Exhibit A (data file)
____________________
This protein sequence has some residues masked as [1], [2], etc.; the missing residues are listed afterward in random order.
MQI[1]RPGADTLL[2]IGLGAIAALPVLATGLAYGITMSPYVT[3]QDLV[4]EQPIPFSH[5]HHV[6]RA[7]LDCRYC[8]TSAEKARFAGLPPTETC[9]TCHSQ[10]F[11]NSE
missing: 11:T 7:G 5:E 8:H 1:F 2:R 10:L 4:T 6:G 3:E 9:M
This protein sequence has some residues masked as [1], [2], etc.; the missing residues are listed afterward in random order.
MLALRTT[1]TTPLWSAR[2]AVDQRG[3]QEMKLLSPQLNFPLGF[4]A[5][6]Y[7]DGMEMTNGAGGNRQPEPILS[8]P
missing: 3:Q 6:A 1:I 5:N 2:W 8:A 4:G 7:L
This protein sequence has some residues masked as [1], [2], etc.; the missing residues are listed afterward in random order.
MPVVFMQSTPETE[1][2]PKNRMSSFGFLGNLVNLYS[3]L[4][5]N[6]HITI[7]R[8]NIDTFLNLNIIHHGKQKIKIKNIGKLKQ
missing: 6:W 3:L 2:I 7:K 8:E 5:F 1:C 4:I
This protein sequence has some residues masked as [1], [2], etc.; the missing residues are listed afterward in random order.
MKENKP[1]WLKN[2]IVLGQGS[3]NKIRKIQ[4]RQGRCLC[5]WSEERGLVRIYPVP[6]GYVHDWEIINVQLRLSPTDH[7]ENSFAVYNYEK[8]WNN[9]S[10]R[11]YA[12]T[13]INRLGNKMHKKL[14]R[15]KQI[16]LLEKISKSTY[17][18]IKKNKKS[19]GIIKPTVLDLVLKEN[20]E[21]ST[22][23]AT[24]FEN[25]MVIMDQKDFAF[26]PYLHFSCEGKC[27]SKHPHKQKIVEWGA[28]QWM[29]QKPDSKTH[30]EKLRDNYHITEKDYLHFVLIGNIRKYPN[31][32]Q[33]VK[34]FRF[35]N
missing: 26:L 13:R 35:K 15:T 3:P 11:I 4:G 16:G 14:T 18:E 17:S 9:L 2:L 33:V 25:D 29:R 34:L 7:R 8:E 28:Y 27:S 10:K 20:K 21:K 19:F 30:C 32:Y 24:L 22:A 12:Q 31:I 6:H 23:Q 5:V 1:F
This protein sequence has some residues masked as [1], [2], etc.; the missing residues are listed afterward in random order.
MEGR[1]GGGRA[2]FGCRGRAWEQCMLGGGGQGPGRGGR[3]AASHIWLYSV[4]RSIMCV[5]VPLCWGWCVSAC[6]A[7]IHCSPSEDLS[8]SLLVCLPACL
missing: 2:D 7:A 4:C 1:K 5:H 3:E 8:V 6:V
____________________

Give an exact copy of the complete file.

This protein sequence has some residues masked as [1], [2], etc.; the missing residues are listed afterward in random order.
MQI[1]RPGADTLL[2]IGLGAIAALPVLATGLAYGITMSPYVT[3]QDLV[4]EQPIPFSH[5]HHV[6]RA[7]LDCRYC[8]TSAEKARFAGLPPTETC[9]TCHSQ[10]F[11]NSE
missing: 11:T 7:G 5:E 8:H 1:F 2:R 10:L 4:T 6:G 3:E 9:M
This protein sequence has some residues masked as [1], [2], etc.; the missing residues are listed afterward in random order.
MLALRTT[1]TTPLWSAR[2]AVDQRG[3]QEMKLLSPQLNFPLGF[4]A[5][6]Y[7]DGMEMTNGAGGNRQPEPILS[8]P
missing: 3:Q 6:A 1:I 5:N 2:W 8:A 4:G 7:L
This protein sequence has some residues masked as [1], [2], etc.; the missing residues are listed afterward in random order.
MPVVFMQSTPETE[1][2]PKNRMSSFGFLGNLVNLYS[3]L[4][5]N[6]HITI[7]R[8]NIDTFLNLNIIHHGKQKIKIKNIGKLKQ
missing: 6:W 3:L 2:I 7:K 8:E 5:F 1:C 4:I
This protein sequence has some residues masked as [1], [2], etc.; the missing residues are listed afterward in random order.
MKENKP[1]WLKN[2]IVLGQGS[3]NKIRKIQ[4]RQGRCLC[5]WSEERGLVRIYPVP[6]GYVHDWEIINVQLRLSPTDH[7]ENSFAVYNYEK[8]WNN[9]S[10]R[11]YA[12]T[13]INRLGNKMHKKL[14]R[15]KQI[16]LLEKISKSTY[17][18]IKKNKKS[19]GIIKPTVLDLVLKEN[20]E[21]ST[22][23]AT[24]FEN[25]MVIMDQKDFAF[26]PYLHFSCEGKC[27]SKHPHKQKIVEWGA[28]QWM[29]QKPDSKTH[30]EKLRDNYHITEKDYLHFVLIGNIRKYPN[31][32]Q[33]VK[34]FRF[35]N
missing: 26:L 13:R 35:K 15:T 3:P 11:I 4:G 16:G 14:T 18:E 17:S 9:L 2:L 33:V 25:D 29:R 34:L 7:R 8:E 28:Y 27:S 10:K 20:K 21:K 19:F 30:C 32:Y 24:L 22:A 12:Q 31:I 6:H 23:Q 5:V 1:F
This protein sequence has some residues masked as [1], [2], etc.; the missing residues are listed afterward in random order.
MEGR[1]GGGRA[2]FGCRGRAWEQCMLGGGGQGPGRGGR[3]AASHIWLYSV[4]RSIMCV[5]VPLCWGWCVSAC[6]A[7]IHCSPSEDLS[8]SLLVCLPACL
missing: 2:D 7:A 4:C 1:K 5:H 3:E 8:V 6:V